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[297] across the cut a destructive fire, enfilade and reverse. Seeing some troops of the Third Corps lying down beyond the railroad in front of the enemy, who were on his right flank, General Daniel sent an officer to get them to advance. As they would not, he was obliged (leaving the Forty-Fifth North Carolina and Second North Carolina battalion to hold his line) to change the front of the rest of his brigade to the rear and throw them across the railroad beyond the cut, where having formed line directly in front of the troops of Hill's corps already mentioned, he ordered an advance of his whole brigade, and gallantly swept the field, capturing several hundred prisoners in the cut. About the time of his final charge, Ramseur, with his own and Rodes's brigades and remnants of Iverson's, under Captain D. P. Halsey, A. A. G. of the brigade (who had rallied the brigade and assumed command), had restored the line in the centre. Meantime, an attempt by the enemy to push a column into the interval between Doles and O'Neil had been handsomely repulsed by Doles, who changed front with his two right regiments and took them in flank, driving them in disorder towards the town.

All the troops of General Rodes were now engaged, the enemy were moving large bodies of troops from the town against his left, and affairs were in a very critical condition, when Major-General Early, coming up on the Heidlersburg road, opened a brisk artillery fire upon large columns moving against Doles's left, and ordered forward Gordon's brigade to the left of Doles, which, after an obstinate contest, broke Barlow's division, captured General Barlow and drove the whole back on a second line, when it was halted, and General Early ordered up Hays's and Hoke's brigades on Gordon's left, and then drove the enemy precipitately towards and through the town, just as Ramseur broke those in his front.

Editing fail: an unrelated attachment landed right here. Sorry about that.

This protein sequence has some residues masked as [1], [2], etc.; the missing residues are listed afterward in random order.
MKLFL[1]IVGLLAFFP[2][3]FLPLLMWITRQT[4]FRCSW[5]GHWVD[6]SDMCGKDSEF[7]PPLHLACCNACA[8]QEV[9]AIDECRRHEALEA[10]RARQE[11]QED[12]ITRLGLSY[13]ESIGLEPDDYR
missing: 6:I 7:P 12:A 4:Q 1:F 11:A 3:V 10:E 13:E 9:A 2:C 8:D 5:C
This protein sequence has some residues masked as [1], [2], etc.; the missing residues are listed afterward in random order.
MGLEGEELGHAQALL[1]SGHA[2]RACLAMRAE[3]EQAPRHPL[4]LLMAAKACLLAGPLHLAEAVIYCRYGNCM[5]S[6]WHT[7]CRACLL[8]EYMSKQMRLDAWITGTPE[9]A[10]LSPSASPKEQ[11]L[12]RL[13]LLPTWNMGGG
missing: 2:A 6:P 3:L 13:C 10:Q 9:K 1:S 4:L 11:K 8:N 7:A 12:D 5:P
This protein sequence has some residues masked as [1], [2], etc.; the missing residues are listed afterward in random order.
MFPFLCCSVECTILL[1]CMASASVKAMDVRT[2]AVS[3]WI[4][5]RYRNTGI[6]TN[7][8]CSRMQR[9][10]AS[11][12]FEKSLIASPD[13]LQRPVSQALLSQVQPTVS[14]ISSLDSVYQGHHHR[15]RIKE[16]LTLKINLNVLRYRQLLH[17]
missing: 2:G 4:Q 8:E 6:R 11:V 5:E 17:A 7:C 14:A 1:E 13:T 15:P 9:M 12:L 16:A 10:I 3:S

General Gordon mentions that 300 of the enemy's dead were left on the ground passed over by his brigade. The enemy had entirely abandoned the north end of the town, and Early entering by the York railroad at the same time that Rodes came in on the Cashtown road, they together captured over 4,000 prisoners and three pieces of artillery, two of which fell into the hands of Early's division. As far as I can learn, no other troops than those of this corps entered the town at all.

The enemy had fallen back to a commanding position known as “Cemetery Hill,” south of Gettysburg, and quickly showed a formidable front there. On entering the town I received a message from the commanding General to attack the hill, if I could do so to advantage. I

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Jubal A. Early (4)
George Doles (4)
R. E. Rodes (3)
John B. Gordon (3)
S. D. Ramseur (2)
J. C. Barlow (2)
E. A. O'Neil (1)
A. Iverson (1)
Robert F. Hoke (1)
A. P. Hill (1)
H. T. Hays (1)
D. P. Halsey (1)
Junius Daniel (1)
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